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Wednesday, April 25,2012

Sound and soundness

Symphony harmonizes Bach with the bottom line

by Lawrence Cosentino

A big bronze bust of 28-year music director Gustav Meier still stares from a tabletop in the Lansing Symphony’s tiny downtown office suite. 

So far, at least, Timothy Muffitt is represented by a custom-designed bobble-head doll, purchased via Groupon.

Toscanini would see this as evidence for the decline of civilization, but for the Lansing Symphony, the tale of two heads is a happy one.

By all indicators, from artistic to economic, the symphony has successfully made the transition from classical music’s marble-pedestal past to a new age of accessibility and budget consciousness.

The numbers defy national trends. Ticket sales jumped 13 percent in 2009-2010, rose another 5 percent the next season, and rose again “slightly” this season, according to general manager Courtney Millbrook. The symphony’s deficit has dropped from 19 percent in 2008 to five percent this year, and Millbrook hopes to wipe it out completely in three years.

They’re not doing it with symphonic Metallica, either. A concert with Beethoven’s “Eroica” symphony and cellist Felix Wang on Jan. 7 grossed $19,000 in single ticket sales, which exceeds most Pops concerts.

“It shows this community’s support for local artists and for classical music,” Millbrook said. “It’s a really nice buzz.”

You may know Millbrook as the person who puts your cash in a box and hands you your tickets at the symphony’s chamber music concerts. This is a tight operation. The symphony’s entire annual budget is about $850,000, about one-sixth that of the Louisville Orchestra and barely enough to buy bagels and lox for one New York Philharmonic rehearsal.

Yet, in recent years, the Lansing Symphony has been knocking the stuffing out of major works like Bartok’s Concerto for Orchestra and Anton Bruckner’s Fourth Symphony.

Muffitt won’t take any credit, but others are happy to run interference. 

“He has the highest expectations,” said the symphony’s two-year principal clarinetist, Emmanuel Toledo. “I could feel it immediately when I stepped into my first rehearsal.”

Principal bassoonist Michael Kroth said that Muffitt makes a lot of demands, but also heeds suggestions from musicians. “He treats you like an artist and encourages you to bring your best,” Kroth said.

“He doesn’t seem like one of those Napoleon-like conductors everybody is so afraid of,” principal percussionist Gwendolyn Burgett Thrasher said. “He’s just a really good leader and a great musician.”

“I think it was fortunate they chose him,” veteran pianist Ralph Votapek said. “He takes it seriously.”

Votapek, who will open the 2012-13 season with a bravura two-concerto night, has played with the symphony a dozen times since the 1960s. He’s played with nearly all the great orchestras and conductors, including the New York Philharmonic, the Los Angeles Philharmonic and 16 times with the Chicago Symphony, and still puts Lansing in the “top tier.”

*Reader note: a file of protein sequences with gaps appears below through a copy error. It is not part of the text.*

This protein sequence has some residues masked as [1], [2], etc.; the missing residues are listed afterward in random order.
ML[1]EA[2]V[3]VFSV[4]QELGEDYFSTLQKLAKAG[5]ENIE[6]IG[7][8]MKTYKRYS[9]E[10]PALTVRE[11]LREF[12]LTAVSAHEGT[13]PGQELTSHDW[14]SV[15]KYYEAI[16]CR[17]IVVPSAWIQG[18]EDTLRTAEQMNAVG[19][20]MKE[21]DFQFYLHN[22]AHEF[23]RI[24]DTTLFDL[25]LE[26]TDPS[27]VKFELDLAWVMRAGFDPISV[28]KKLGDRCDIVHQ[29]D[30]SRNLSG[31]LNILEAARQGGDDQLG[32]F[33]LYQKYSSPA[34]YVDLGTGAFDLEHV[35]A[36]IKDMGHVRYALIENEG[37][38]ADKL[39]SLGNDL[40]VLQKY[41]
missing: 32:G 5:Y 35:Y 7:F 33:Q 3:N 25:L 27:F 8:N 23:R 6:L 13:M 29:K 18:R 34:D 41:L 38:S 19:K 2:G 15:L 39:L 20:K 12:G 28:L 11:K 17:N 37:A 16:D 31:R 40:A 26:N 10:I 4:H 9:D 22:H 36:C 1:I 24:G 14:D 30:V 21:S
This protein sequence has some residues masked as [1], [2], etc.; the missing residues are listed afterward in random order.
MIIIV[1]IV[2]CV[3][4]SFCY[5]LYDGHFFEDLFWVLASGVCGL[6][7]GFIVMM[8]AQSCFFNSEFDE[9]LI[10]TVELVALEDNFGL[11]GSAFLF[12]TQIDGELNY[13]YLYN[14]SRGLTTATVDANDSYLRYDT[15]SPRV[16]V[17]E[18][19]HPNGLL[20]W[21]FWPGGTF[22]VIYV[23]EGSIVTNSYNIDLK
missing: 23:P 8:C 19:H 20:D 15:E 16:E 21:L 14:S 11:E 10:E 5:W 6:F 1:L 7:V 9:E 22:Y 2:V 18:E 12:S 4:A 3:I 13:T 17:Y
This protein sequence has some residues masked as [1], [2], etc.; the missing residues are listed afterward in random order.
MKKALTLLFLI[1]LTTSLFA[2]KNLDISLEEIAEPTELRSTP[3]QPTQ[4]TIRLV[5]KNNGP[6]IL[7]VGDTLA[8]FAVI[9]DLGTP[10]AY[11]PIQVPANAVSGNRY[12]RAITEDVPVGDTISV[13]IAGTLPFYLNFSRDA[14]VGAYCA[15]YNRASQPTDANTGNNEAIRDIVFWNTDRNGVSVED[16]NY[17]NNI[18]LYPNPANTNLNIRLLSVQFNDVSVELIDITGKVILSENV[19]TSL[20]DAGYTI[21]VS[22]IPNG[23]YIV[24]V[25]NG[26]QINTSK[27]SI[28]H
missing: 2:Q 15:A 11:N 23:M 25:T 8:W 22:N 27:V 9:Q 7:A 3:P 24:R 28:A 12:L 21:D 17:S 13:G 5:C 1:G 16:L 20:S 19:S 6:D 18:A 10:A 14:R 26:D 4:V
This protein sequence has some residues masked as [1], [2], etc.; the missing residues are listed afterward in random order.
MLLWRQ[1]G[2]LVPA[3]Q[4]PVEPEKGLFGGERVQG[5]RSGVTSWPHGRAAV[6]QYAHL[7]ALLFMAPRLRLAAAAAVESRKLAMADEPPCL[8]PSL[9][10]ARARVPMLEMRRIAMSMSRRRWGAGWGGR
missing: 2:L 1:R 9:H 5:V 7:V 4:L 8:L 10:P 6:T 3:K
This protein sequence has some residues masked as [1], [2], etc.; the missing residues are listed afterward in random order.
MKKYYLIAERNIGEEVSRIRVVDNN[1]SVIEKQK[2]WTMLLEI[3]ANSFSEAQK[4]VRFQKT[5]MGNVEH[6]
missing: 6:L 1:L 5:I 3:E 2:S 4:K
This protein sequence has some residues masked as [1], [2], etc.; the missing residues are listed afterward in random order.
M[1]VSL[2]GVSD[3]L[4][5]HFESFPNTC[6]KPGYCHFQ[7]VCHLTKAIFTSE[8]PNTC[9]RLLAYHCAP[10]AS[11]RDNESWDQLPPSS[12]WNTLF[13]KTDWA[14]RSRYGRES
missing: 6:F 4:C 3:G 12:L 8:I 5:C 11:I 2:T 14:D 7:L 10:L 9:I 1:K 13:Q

“The orchestra is better now,” he said. “I think everybody realizes that. People don’t take it for granted when they have to audition. Sometimes people who have been there for a while find they have to worry about it. It’s a very professional atmosphere.”

A few decades ago, Votapek said, it was unthinkable that the Lansing Symphony would tackle Shostakovich’s colossal Tenth Symphony, as they will this fall.

“They can do very difficult stuff, and they only have five days to rehearse,” he said. “The Bruckner Fourth (performed in November 2011) was excellent.”

Muffitt is also a great guy to have on a visit to donors, according to Millbrook.

They need the maestro to keep that hat in his closet. While ticket sales went up in the past three seasons, private donations shrank. Ticket sales, once only a third of the budget, now shoulder about half the load. Last year, the symphony reluctantly cut its young peoples’ concerts after 60 years to keep the budget goals on target.

Whether he’s talking with donors or working on the podium, Muffitt relishes any chance to make the case.

“Like the national parks and museums, part of our job is to preserve things of great value, and help create new ones,” he said. “In a lot of ways, we’re in the same business. We serve as a place of retreat, a place of inspiration, a place of reflection and a place of appreciating some of the beautiful things that go with existence on the planet.”

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